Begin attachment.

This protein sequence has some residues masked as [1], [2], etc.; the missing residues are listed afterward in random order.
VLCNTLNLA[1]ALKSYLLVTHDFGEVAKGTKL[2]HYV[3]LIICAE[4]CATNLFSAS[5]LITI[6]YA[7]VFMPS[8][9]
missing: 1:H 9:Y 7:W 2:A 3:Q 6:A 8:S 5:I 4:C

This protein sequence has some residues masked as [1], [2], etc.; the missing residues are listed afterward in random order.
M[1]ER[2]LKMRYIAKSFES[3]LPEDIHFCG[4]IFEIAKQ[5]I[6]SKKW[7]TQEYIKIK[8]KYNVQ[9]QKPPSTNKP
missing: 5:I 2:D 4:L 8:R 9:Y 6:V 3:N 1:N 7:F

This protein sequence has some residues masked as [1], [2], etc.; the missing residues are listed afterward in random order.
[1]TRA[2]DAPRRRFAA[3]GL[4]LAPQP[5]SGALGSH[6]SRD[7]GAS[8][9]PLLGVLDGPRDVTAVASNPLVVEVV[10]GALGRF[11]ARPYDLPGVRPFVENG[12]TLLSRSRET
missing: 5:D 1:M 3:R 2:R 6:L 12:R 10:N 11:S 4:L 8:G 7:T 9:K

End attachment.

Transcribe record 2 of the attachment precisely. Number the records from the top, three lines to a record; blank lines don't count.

This protein sequence has some residues masked as [1], [2], etc.; the missing residues are listed afterward in random order.
M[1]ER[2]LKMRYIAKSFES[3]LPEDIHFCG[4]IFEIAKQ[5]I[6]SKKW[7]TQEYIKIK[8]KYNVQ[9]QKPPSTNKP
missing: 5:I 2:D 4:L 8:R 9:Y 6:V 3:N 1:N 7:F